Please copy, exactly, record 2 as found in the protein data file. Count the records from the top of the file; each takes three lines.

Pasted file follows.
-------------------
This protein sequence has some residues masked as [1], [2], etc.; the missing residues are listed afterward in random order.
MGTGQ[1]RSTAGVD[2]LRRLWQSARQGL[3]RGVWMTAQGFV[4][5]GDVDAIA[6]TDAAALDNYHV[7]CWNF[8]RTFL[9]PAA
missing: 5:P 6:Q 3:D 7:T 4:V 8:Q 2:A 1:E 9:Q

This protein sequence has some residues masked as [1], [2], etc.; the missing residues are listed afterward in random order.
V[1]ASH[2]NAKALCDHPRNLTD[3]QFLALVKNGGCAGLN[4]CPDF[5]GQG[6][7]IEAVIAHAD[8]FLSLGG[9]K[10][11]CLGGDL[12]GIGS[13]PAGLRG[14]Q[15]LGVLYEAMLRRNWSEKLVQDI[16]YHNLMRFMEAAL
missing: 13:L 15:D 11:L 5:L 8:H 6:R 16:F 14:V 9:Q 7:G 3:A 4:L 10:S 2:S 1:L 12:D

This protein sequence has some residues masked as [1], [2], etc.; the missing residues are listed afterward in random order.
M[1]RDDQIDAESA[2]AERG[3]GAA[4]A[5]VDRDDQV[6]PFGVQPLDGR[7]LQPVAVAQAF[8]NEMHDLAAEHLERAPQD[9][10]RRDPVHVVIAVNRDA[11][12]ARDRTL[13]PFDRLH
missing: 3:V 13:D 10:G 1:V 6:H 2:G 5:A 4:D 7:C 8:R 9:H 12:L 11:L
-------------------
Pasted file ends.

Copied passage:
This protein sequence has some residues masked as [1], [2], etc.; the missing residues are listed afterward in random order.
V[1]ASH[2]NAKALCDHPRNLTD[3]QFLALVKNGGCAGLN[4]CPDF[5]GQG[6][7]IEAVIAHAD[8]FLSLGG[9]K[10][11]CLGGDL[12]GIGS[13]PAGLRG[14]Q[15]LGVLYEAMLRRNWSEKLVQDI[16]YHNLMRFMEAAL
missing: 13:L 15:D 11:L 5:L 8:H 6:R 16:F 14:V 9:Q 7:G 3:A 4:L 10:S 2:S 1:L 12:D